The best moment of the night for me was when Biden was interrupted when he was trying to answer the closing question about resilience. I found the inaudible screams (I imagine they were about deportation) addressed to Biden more rhetorically persuasive than anything that had been uttered all night. Suddenly the ludicrousness of the whole show, this pretense that we live in some kind of democracy, a show where the word "capitalism" was never uttered, still less the word "neoliberalism" — that is to say, the economic system we live under, which is like not mentioning Stalinism if you were living under Stalin), was never once brought up. It all became a paean to American ingenuity, an ode to a solution-oriented people who would find some workaround for this little problem too — and what problem, exactly? Just Trump, or something larger? — just as soon as we got our heads together. So the muffled yelling came as pure relief, in the way that Biden’s Bad Lip Readings are far more revealing of his mind than whatever actual words says. 

I loved that whole segment on resilience. I’m just finishing an essay on how the concept of “resilience” has been constrained to a strictly engineering outlook, as we celebrate — or forget — the two-year anniversary of Hurricane Harvey in this very city of Houston. That was the part of the job interview where you get asked about your weakness and ghoulishly turn it into an answer about your strength. Resilience just means being able to bounce back, but starting with Biden, who we all knew was going to talk about the deaths of his wife and child when he was first elected, nearly 50 years ago, they mostly turned it into clichés about public service, little self-promotional moments didn’t even try to make us like them — Castro, Sanders and Yang being exceptions.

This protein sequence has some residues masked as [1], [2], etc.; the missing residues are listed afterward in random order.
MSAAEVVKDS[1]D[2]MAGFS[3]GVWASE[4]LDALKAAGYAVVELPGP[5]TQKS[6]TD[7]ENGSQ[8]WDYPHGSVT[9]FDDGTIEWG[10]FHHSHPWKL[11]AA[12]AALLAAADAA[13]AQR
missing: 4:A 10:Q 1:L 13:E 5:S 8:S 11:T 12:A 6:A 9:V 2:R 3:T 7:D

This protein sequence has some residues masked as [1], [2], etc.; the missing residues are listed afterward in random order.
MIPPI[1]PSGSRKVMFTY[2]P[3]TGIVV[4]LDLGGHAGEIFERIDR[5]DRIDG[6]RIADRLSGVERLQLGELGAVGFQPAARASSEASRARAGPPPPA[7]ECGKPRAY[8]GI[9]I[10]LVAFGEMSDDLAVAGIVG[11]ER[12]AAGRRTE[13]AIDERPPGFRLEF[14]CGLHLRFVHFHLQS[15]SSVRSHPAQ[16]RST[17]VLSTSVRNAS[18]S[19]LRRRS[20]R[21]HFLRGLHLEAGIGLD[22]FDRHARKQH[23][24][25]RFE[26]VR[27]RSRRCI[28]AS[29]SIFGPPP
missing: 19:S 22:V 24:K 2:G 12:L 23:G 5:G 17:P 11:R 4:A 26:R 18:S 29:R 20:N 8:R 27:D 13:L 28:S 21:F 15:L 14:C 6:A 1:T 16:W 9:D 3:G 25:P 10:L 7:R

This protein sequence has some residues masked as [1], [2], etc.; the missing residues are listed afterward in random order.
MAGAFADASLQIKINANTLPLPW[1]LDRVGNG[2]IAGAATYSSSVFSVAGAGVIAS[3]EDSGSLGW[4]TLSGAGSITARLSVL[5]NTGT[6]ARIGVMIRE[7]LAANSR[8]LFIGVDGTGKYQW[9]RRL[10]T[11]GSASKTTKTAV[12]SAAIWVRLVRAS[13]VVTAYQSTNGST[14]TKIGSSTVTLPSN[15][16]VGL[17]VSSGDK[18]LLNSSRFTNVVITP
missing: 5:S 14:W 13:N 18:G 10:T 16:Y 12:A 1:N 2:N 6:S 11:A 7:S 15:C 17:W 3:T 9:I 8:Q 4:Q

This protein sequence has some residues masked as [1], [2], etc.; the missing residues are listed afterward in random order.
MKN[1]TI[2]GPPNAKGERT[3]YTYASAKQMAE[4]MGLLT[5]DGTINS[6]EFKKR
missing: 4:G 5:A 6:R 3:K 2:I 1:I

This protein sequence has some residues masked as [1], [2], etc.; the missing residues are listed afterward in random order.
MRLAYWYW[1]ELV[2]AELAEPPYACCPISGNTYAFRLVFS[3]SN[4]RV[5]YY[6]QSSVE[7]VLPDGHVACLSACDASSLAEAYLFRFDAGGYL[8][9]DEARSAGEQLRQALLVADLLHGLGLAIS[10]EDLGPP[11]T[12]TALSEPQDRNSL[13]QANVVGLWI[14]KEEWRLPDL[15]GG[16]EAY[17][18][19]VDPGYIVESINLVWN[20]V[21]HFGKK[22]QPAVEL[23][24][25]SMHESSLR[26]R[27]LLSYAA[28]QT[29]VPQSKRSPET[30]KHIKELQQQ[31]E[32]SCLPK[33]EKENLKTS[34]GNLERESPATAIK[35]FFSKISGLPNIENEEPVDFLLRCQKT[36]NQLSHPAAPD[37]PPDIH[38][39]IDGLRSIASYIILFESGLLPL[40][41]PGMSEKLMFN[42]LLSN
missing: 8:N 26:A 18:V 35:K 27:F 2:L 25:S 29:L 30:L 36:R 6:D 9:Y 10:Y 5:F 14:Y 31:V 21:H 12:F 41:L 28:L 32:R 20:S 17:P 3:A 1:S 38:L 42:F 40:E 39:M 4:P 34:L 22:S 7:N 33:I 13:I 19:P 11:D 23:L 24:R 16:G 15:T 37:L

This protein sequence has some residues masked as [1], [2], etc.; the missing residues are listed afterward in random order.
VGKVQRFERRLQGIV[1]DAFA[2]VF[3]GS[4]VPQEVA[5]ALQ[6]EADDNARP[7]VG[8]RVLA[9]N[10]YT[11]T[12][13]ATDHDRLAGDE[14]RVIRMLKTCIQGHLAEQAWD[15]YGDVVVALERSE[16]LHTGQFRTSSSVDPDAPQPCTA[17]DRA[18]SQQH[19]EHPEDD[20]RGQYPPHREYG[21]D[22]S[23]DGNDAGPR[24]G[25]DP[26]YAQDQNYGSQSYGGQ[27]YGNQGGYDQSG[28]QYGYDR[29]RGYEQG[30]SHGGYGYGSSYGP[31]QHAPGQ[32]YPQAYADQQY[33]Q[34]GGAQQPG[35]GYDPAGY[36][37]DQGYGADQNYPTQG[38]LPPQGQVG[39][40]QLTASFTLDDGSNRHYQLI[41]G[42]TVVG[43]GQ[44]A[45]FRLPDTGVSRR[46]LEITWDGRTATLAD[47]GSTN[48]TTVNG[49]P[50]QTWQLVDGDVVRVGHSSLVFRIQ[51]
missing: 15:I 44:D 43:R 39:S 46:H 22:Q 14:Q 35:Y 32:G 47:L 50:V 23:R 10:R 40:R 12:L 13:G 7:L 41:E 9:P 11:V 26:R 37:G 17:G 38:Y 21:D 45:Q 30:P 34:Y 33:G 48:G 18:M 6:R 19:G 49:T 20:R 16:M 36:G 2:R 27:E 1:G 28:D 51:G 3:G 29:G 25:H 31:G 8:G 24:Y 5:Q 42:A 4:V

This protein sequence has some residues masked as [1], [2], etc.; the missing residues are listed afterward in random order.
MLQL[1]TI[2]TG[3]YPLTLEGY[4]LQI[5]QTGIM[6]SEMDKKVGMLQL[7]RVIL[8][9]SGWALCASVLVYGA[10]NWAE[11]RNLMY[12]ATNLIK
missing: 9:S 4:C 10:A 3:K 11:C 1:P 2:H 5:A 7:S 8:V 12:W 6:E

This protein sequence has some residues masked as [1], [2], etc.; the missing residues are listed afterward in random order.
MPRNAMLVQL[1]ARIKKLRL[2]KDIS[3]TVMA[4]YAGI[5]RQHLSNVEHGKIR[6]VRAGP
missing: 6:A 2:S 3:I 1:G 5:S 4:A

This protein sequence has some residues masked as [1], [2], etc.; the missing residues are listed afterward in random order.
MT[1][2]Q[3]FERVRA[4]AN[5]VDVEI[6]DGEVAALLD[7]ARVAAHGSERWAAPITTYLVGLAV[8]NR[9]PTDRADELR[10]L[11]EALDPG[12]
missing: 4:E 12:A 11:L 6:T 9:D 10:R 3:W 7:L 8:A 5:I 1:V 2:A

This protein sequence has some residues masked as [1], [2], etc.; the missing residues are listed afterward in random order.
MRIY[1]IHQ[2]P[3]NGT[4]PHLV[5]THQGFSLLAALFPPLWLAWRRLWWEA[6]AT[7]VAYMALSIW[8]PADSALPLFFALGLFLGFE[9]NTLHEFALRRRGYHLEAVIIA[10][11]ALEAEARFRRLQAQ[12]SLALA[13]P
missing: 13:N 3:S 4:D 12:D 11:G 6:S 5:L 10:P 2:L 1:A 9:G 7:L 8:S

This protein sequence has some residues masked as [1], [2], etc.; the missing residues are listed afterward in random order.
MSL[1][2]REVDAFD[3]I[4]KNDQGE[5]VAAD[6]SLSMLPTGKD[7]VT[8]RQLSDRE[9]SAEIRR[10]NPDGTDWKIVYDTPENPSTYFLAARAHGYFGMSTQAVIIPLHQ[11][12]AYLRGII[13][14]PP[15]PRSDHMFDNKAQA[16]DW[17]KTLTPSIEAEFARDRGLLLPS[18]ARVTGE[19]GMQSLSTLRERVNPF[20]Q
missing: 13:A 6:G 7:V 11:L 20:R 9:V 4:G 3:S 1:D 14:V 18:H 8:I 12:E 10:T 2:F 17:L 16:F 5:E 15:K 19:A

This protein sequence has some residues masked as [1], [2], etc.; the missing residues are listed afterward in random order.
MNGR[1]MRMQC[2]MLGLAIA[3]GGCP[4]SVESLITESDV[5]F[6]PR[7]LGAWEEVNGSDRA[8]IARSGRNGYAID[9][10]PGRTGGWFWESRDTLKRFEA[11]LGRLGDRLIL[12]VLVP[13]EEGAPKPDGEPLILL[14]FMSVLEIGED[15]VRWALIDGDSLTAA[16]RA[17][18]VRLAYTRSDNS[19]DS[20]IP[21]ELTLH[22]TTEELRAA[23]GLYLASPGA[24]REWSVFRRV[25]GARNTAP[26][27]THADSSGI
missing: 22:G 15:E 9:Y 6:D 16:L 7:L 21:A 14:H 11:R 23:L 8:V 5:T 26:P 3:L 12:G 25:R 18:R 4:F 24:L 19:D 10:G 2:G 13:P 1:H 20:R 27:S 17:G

Warren told her familiar stump story about getting pregnant while going to college (at the commuter school next door), which brought out the resilience in her by jumping up (I’m sure 50 years ago she actually jumped when she decided to be resilient) and … deciding to go to law school. And from there it was on to her fights, her fight to be in public service, her fight to fix all of America’s problems, which she knows just how to do. O'Rourke’s resilience had to do with the mass shooting in El Paso and other Texas venues. His whole life has become about these mass shootings.